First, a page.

Even at best, there is no easy path to “the truth” — drunk or sober. Westerners are too often caught in their own bubble milieu. And the direction that “the system” is taking — for all but the extremely rich and well-connected — is not encouraging. In fact, if you are like most westerners, “everything you think you know, just ain’t so.”
What can you do to keep from being a sucker to well-paid propagandists of any stripe? First you have to understand the mind-prison you indubitably find yourself in. Most people will never achieve that first, simple step. They fight and cry and struggle so as not to have to let go of cherished delusions.
Fine. This is not for them. Most were born suckers and will die suckers. This is for the extraordinary few who wish to break the chokehold, and escape the bubble milieu.
It is never too late to have a dangerous childhood.
The shills and suckers reveal themselves by what they say, how they say it, and by what they choose not to say. Doomers, conspiracists, faux-libertarians, faux anti-war writers, faux environmentalists, fellow-traveling grad students, and other opportunists have lined up behind Putin’s false smile and forked tongue.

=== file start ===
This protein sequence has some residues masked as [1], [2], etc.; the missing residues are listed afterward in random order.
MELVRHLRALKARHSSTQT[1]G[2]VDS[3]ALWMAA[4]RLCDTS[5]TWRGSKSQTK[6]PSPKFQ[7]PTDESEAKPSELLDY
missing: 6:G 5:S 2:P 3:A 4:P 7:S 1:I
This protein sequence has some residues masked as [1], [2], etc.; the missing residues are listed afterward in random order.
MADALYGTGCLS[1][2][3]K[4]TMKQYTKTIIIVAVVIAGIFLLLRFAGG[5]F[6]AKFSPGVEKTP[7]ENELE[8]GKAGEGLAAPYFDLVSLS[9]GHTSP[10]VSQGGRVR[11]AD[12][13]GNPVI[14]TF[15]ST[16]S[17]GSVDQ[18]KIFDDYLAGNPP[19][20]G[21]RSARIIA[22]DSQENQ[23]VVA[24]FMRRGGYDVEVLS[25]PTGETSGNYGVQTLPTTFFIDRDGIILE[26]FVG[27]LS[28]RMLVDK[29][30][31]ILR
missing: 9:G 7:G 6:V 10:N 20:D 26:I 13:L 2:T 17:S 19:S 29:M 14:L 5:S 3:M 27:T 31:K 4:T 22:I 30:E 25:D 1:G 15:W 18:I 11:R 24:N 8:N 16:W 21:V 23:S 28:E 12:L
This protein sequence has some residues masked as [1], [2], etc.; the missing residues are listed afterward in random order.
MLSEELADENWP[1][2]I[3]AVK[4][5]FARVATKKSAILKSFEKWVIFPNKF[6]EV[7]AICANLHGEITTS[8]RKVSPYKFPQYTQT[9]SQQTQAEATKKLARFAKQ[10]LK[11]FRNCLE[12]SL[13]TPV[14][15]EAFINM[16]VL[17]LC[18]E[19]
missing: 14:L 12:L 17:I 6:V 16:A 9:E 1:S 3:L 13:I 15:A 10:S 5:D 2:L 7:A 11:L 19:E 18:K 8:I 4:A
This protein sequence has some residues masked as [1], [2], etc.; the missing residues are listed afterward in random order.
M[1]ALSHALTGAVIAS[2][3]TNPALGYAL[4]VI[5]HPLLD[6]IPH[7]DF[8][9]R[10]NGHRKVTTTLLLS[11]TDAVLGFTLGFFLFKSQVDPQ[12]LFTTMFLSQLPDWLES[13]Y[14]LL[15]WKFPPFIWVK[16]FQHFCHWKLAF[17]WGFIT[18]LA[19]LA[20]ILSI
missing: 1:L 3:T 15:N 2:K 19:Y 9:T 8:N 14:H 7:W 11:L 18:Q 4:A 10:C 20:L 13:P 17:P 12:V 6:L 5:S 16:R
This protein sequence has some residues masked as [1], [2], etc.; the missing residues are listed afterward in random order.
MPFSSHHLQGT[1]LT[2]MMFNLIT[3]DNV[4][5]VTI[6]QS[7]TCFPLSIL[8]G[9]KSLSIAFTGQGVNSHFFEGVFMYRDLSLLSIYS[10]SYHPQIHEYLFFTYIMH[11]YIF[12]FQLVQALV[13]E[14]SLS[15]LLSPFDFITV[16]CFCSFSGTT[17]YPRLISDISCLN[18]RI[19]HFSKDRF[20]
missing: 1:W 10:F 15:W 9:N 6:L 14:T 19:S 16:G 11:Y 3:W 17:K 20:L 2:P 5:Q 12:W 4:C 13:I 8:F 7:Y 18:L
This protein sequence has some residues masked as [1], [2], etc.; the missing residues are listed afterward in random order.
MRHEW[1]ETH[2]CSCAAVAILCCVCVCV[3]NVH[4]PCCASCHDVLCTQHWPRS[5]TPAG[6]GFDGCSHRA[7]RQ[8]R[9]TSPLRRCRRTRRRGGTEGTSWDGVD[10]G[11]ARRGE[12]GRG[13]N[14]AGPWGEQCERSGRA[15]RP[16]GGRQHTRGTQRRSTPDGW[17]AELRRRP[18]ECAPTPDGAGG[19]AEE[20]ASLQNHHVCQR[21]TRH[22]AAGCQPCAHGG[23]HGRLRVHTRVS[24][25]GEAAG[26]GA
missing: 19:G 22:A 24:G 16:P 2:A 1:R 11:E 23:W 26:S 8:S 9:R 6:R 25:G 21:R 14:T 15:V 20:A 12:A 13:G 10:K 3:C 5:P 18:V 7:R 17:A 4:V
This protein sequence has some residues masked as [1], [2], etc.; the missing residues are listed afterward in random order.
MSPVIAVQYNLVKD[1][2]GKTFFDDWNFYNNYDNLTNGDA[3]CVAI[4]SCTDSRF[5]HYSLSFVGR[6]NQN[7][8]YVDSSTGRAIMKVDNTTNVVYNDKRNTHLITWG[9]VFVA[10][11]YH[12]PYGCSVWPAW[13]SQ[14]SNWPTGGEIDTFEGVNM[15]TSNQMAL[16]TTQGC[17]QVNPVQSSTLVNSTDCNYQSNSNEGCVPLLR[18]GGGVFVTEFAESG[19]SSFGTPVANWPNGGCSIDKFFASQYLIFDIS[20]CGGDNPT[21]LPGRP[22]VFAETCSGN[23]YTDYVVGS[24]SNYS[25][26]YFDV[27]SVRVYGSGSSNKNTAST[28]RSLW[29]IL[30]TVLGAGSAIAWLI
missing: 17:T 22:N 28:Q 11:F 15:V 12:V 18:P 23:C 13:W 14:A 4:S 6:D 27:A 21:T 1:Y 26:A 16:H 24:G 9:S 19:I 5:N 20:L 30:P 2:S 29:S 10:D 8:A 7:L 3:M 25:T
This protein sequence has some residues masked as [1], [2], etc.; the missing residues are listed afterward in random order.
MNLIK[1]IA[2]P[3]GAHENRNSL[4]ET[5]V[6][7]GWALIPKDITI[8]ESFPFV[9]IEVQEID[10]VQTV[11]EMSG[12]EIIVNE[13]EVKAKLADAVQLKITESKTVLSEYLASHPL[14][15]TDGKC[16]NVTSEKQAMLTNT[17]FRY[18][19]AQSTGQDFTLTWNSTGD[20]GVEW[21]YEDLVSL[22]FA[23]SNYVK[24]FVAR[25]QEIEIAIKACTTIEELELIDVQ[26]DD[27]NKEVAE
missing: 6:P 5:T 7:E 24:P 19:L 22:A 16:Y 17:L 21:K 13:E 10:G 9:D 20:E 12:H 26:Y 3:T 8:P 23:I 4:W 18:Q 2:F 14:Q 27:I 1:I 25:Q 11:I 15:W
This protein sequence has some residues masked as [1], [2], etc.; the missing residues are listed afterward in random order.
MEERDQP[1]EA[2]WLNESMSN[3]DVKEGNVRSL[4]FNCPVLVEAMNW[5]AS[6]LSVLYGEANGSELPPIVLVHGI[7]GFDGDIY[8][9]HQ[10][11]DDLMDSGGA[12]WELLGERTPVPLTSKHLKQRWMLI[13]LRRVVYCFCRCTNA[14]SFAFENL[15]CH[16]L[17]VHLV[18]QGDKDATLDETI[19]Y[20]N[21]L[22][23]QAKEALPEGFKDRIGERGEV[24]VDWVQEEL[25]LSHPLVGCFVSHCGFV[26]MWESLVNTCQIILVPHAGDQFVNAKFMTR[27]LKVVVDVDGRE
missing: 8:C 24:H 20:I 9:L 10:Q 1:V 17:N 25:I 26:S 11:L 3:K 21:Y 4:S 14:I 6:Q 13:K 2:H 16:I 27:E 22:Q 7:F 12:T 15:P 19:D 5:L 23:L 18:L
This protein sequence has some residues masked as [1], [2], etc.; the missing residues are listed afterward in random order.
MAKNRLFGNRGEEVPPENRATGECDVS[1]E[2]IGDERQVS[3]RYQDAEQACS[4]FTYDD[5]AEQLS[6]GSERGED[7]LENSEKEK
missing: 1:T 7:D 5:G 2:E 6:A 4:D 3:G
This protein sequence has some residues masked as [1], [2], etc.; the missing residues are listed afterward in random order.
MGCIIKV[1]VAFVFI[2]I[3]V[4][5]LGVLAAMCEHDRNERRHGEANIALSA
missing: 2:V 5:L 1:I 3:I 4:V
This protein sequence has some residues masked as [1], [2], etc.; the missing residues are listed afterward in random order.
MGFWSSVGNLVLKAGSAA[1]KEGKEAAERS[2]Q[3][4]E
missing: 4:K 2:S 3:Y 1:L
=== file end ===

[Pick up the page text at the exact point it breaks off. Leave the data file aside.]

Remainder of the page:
Putin’s popularity has been based on his ability to deliver economic growth and prosperity. But as Russian growth has declined in recent years, he has shifted his strategy, seeking to emphasize a brand of traditional Russian values (not unlike those promoted under Nicholas I in the first half of the 19th century, a leader whose rule coincidentally ended with his death during the disastrous Crimean War in 1855) and a highly chauvinistic version of Russian nationalism. __ Propaganda Works Until It Doesn’t
Nicholas II also marched to war (in WWI) to loud acclaim and soaring popularity. Russia’s collapse following its failure in that war led to the Tsar’s overthrow and death.
Putin has driven Russia’s economy back down to 1990’s levels. Looking beyond the smoke screens of the hackers, trolls, and industrial-scale Kremlin propaganda, Putin can only blame himself along with the easily deluded vodka-drinkers of the motherland.
Crimea has become a veritable utopia since being annexed a second time by Russia — both times illegally.
Simferopol, the capital of Crimea, saw a tremendous growth in Russian visitors, 178.5% up on the past year. This was largely thanks to the Russian Government’s special vacation support given to public workers and their families for visits to Simferopol. __ Don’t Cry for Me, Crimea
Crimea and the fall of the USSR — and the ultimate fall of Putin’s Russia…
As “Big Brother” discovered in Orwell’s 1984, if you control information flows, you can control past, present, and future — if you can turn the population into a quivering crowd of suckers first.